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D. Simic, D. Baltrukonis, S. Sokolowski, C. Somps; Effect of Reduced Cathepsin D on Phagocytosis of Rat RPE Cells . Invest. Ophthalmol. Vis. Sci. 2006;47(13):5535.
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© ARVO (1962-2015); The Authors (2016-present)
The aspartyl protease, Cathepsin–D, is a lysosomal enzyme expressed in the retinal pigmented epithelium (RPE) and is believed to play a role in the digestion of outer segments shed from retinal rods and cones. The purpose of the present study was to determine if a reduction in Cathepsin D (Cat–D) activity causes a change in the phagocytosis of rod outer segments (ROS) by rat RPE cells.
Cells from the RPE–J cell line were plated in 12–well dishes (3.5cm2), incubated in normal media (high glucose DMEM w/10% FBS and 1% L–Glutamine) until ∼90% confluent. Cells were then treated with either a non–cytotoxic dose (30 uM) of Pepstatin A (a non–specific aspartyl protease inhibitor) for 24, 48 or 72h, or with Cat–D specific siRNA (25nM) for 6 hrs followed by normal media for total incubation times of 24, 48, or 72h. RNAi–transfected cells were analyzed for Cat–D knockdown by RT–PCR and Western blot. Treated and control cells were assessed for their ability to phagocytose FITC–labeled, bovine rod outer segments (ROS) during a 6h challenge using flow cytometry at 24h, 48h and 72h.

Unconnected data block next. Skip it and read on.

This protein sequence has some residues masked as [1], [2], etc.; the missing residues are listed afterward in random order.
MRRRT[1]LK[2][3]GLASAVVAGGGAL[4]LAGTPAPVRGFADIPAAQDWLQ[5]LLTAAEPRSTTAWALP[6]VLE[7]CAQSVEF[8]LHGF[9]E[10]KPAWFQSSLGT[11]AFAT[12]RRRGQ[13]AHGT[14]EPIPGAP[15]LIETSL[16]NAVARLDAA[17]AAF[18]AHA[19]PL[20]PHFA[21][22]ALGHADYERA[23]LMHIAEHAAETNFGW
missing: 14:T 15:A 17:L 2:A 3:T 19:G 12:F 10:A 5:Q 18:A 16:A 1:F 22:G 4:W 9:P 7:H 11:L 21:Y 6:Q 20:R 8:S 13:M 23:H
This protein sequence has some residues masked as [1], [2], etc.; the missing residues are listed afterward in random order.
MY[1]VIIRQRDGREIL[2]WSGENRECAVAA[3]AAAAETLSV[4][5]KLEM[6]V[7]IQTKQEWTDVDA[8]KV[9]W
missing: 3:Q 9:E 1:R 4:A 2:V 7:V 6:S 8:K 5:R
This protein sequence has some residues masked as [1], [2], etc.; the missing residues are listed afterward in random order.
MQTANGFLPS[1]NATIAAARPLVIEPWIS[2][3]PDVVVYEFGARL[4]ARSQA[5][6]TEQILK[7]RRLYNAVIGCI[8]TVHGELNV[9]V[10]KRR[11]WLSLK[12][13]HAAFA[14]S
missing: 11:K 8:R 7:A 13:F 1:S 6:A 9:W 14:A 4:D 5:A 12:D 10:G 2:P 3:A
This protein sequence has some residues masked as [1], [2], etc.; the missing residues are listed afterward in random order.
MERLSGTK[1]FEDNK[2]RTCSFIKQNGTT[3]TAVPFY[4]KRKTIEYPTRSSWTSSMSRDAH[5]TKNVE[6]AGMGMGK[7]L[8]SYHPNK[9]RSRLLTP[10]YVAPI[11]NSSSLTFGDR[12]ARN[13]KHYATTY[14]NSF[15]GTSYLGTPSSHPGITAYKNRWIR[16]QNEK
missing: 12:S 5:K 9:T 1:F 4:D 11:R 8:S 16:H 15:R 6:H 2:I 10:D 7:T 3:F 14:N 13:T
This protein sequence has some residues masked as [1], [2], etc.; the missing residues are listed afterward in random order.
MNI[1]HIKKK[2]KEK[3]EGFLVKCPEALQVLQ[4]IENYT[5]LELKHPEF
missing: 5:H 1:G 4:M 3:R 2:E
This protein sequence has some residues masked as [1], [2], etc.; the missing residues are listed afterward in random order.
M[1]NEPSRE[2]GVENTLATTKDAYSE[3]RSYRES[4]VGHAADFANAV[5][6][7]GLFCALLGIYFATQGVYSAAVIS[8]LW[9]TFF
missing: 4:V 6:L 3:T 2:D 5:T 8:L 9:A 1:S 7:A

Under normal conditions 50–70% of RPE–J cells phagocytose the FITC–labeled ROS. Treatment with 30 uM of the nonspecific Cat–D inhibitor, Pepstatin A, had no effect on phagocytosis of ROS by RPE–J cells. Cells transfected with Cat–D specific siRNA showed a 70–80% decrease in the amount of Cathepsin D message 24 and 48h post transfection, with some recovery by 72h. Reductions in Cat–D expression with RNAi were confirmed with Western blot. Consistent with the pepstatin A results, specific reduction in CAT–D by RNAi did not result in a change in the ability of RPE–J cells to phagocytose ROS.
Significant reduction in Cathepsin D activity, sustained over 3 days using either non–specific pharmacologic inhibition or specific RNAi knockdown of the enzyme, does not affect RPE–J phagocytosis of ROS. This finding suggests that a large, but incomplete, inhibition of cathepsin D activity will not cause changes in RPE phagocytosis in vivo.
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